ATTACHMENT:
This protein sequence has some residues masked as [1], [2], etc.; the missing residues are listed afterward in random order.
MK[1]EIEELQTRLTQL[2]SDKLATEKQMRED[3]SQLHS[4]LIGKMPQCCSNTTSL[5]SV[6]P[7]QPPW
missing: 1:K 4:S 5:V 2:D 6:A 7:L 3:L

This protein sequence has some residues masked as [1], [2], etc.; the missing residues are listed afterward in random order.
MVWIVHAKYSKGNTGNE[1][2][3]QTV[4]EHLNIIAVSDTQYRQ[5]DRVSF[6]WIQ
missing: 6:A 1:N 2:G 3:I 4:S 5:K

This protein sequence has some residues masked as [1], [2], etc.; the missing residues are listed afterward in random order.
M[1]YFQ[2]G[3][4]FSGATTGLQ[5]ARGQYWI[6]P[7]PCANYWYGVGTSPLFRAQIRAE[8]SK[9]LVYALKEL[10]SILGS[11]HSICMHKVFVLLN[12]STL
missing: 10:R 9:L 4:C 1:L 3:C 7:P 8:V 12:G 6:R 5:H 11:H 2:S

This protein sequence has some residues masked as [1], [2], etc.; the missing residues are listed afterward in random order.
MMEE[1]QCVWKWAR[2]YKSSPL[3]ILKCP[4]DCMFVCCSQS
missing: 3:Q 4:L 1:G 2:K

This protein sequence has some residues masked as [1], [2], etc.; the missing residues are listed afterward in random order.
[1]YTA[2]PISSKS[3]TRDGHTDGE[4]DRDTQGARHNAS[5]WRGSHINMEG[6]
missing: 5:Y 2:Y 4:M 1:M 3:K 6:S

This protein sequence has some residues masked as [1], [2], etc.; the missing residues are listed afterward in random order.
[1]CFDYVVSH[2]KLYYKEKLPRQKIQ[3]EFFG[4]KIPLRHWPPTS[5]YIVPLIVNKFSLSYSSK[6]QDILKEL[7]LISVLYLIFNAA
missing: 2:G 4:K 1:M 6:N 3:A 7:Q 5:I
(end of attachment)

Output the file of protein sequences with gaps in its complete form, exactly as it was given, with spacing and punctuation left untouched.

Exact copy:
This protein sequence has some residues masked as [1], [2], etc.; the missing residues are listed afterward in random order.
MK[1]EIEELQTRLTQL[2]SDKLATEKQMRED[3]SQLHS[4]LIGKMPQCCSNTTSL[5]SV[6]P[7]QPPW
missing: 1:K 4:S 5:V 2:D 6:A 7:L 3:L

This protein sequence has some residues masked as [1], [2], etc.; the missing residues are listed afterward in random order.
MVWIVHAKYSKGNTGNE[1][2][3]QTV[4]EHLNIIAVSDTQYRQ[5]DRVSF[6]WIQ
missing: 6:A 1:N 2:G 3:I 4:S 5:K

This protein sequence has some residues masked as [1], [2], etc.; the missing residues are listed afterward in random order.
M[1]YFQ[2]G[3][4]FSGATTGLQ[5]ARGQYWI[6]P[7]PCANYWYGVGTSPLFRAQIRAE[8]SK[9]LVYALKEL[10]SILGS[11]HSICMHKVFVLLN[12]STL
missing: 10:R 9:L 4:C 1:L 3:C 7:P 8:V 12:G 6:R 5:H 11:H 2:S

This protein sequence has some residues masked as [1], [2], etc.; the missing residues are listed afterward in random order.
MMEE[1]QCVWKWAR[2]YKSSPL[3]ILKCP[4]DCMFVCCSQS
missing: 3:Q 4:L 1:G 2:K

This protein sequence has some residues masked as [1], [2], etc.; the missing residues are listed afterward in random order.
[1]YTA[2]PISSKS[3]TRDGHTDGE[4]DRDTQGARHNAS[5]WRGSHINMEG[6]
missing: 5:Y 2:Y 4:M 1:M 3:K 6:S

This protein sequence has some residues masked as [1], [2], etc.; the missing residues are listed afterward in random order.
[1]CFDYVVSH[2]KLYYKEKLPRQKIQ[3]EFFG[4]KIPLRHWPPTS[5]YIVPLIVNKFSLSYSSK[6]QDILKEL[7]LISVLYLIFNAA
missing: 2:G 4:K 1:M 6:N 3:A 7:Q 5:I